This photo is from my first week living in New York City last year!

This photo is from my first week living in New York City last year!

The biggest plus of going to Kent over any other school on my list was that I was able to graduate 100% debt free and an entire year early. There are a few main reasons why I was able to do this. 

Let's start with the graduating early part. Since I had always had an inkling that I would attend Kent I was able to take most of my general education requirements at Cleveland State when I was a senior in high school. All of these credits transferred to Kent State. Not only did this save me a year of prerequisites it was entirely free thanks to the post-secondary program I was a part of. This is a great tip for anyone who is going to a more pricey college for a certain major. Try to take your non-major required classes at a community or state school and transfer them over. Chances are the classes are easier at the community college and they are definitely less per credit hour. 

In addition to this one year at Cleveland State, I also took two semesters of summer classes at Kent. Each summer semester I only took one or two classes. I didn't take these with the intention to graduate early. I more or less had to take them in order to take certain classes only offered in fall semesters. However, this did help speed along my graduation process and in turn, helped me save money.

So how did I do it all debt free? In-state tuition at Kent is $10,687 a semester according to their website. This number includes room and board.

The first way I saved myself a ton of money was by living at home. I know I know everyone wants to go off to college and be the independent person they’ve always dreamed of, but for me, I loved living at home. I mean who doesn't love having your mom make you dinner every once in a while and being able to go to your hometown coffee shop every morning? I also had decently paying jobs here that I wouldn't have been able to get on-campus. The other downside of living at home was the hour sometimes an hour and a half commute from my home in Lakewood to school in Kent. I’m lucky that for most of my semesters I was able to schedule all my classes on only two or three days so I minimized my driving expenses. I’m also very fortunate that my mom was able to provide me with a car to drive to school. I did, however, have to pay for gas and parking, which I will get into.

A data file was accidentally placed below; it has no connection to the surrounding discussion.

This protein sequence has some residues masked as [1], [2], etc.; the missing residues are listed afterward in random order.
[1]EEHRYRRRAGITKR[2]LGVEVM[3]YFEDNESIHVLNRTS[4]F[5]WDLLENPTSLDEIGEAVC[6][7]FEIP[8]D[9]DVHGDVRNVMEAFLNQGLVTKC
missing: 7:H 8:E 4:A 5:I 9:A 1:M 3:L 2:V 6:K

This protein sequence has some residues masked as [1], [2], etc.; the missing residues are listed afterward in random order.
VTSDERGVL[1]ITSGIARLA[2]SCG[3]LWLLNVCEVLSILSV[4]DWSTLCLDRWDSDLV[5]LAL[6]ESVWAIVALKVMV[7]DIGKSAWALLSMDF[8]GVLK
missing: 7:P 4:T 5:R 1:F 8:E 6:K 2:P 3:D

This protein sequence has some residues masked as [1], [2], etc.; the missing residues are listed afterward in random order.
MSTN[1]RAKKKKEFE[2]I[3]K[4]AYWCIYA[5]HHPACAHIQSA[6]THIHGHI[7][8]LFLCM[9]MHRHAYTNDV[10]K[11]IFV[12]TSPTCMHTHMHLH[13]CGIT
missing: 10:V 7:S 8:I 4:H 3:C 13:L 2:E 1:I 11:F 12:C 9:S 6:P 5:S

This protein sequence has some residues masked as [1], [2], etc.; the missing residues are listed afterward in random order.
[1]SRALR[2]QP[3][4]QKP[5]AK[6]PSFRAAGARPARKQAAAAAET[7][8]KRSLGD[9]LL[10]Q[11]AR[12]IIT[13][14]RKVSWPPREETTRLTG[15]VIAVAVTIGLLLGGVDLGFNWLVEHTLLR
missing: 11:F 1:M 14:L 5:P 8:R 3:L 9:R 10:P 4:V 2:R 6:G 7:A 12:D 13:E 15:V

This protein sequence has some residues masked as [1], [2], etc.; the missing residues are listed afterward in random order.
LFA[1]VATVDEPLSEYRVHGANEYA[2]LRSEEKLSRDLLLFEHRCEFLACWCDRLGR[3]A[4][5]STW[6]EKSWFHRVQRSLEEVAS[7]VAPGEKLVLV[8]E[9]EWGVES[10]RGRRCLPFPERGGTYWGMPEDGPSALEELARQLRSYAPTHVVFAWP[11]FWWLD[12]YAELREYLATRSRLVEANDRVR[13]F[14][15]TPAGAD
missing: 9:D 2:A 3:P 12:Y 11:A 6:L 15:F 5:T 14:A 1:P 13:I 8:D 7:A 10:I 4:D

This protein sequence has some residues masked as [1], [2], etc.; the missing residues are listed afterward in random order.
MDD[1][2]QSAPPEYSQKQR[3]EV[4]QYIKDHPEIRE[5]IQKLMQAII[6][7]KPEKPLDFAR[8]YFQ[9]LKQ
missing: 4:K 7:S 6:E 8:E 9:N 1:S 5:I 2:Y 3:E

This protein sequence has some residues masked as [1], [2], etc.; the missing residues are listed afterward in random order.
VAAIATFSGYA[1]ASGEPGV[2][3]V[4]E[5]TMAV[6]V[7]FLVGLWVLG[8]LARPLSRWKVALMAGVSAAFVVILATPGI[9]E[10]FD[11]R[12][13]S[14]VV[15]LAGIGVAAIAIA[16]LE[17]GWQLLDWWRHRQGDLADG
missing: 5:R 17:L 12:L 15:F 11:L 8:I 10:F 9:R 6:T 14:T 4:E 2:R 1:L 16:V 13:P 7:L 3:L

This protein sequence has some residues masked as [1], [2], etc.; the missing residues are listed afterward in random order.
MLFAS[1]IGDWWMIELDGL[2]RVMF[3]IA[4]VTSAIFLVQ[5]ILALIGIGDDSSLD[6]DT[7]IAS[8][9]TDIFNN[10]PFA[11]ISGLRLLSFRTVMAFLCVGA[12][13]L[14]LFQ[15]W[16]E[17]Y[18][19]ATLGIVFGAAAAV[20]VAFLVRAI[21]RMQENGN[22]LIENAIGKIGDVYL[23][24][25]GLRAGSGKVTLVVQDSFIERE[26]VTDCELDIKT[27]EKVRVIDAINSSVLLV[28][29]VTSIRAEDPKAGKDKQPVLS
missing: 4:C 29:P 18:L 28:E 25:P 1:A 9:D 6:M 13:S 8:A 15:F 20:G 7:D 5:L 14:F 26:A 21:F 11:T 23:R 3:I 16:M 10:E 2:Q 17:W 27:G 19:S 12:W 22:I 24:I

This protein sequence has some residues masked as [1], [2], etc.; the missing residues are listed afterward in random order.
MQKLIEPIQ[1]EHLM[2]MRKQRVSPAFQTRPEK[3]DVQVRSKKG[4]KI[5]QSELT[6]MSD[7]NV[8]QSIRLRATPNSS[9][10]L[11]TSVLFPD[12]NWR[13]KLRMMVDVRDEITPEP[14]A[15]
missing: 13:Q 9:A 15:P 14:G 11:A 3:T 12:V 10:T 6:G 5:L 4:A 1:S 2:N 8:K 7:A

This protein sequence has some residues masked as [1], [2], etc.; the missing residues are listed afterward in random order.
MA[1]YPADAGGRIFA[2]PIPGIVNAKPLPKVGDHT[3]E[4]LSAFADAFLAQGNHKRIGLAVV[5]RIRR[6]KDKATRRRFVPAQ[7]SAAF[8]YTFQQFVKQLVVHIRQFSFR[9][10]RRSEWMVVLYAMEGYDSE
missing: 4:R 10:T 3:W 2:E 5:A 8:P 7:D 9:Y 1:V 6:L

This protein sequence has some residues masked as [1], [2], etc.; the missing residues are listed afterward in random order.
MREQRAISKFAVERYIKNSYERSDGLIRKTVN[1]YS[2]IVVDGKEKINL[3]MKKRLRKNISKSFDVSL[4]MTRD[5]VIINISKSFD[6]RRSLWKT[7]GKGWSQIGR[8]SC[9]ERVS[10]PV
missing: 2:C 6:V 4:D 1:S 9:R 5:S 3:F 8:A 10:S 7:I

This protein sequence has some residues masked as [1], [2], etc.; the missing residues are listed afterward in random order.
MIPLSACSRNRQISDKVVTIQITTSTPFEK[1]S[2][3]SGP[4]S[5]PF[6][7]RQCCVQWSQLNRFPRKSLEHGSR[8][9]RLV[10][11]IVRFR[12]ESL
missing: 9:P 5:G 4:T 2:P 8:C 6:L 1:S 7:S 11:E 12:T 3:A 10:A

Without room and board, the cost of going to Kent per semester is $5,006 for Ohio residents. 

When I applied to Kent I received a scholarship for having a decent GPA in high school. Kent awards this scholarship to a lot of students and they're more or less depending on your high school GPA. I received $1,500 a semester for four semesters. 

This took my semester tuition bill down to around $3,256. 

I used a tuition payment system that allowed me to pay this bill in monthly increments - around $800 a month. My parents were able to help me by paying for half of this monthly bill.

That means I paid $1,628 a semester myself for my tuition. I also paid for my textbooks, sewing supplies, parking, and gas. I looked at some previous bank statements and it averaged out to be about $200 additionally each month. 

So how did I afford my tuition payments? While I was living at home I was able to work weekends and some weeknights at a few restaurants in Lakewood. I hosted at night and served in the morning every Friday, Saturday, and Sunday while my college friends went out or worked on homework together. Most weeks I was working 30 hours in addition to going to school full time. It wasn’t easy but it was worth it. I also won a scholarship for a runway show I participated in at Kent. This was very helpful when I was living in New York City and had to afford an apartment there. 

No one ever said to me that I had to graduate early or that I had to graduate debt free. These were just goals I had for myself before I even started college. The idea of being in debt is so uncomfortable to me. If I wouldn’t have been able to make it our of Kent debt free or close to it I probably would have transferred schools along the line. Like I said before I am extremely fortunate to have had the support of my family and scholarships but it was also a lot of hard work on my part as well. 

I hope this post was informative for you! If you have any questions please comment below or shoot me an email!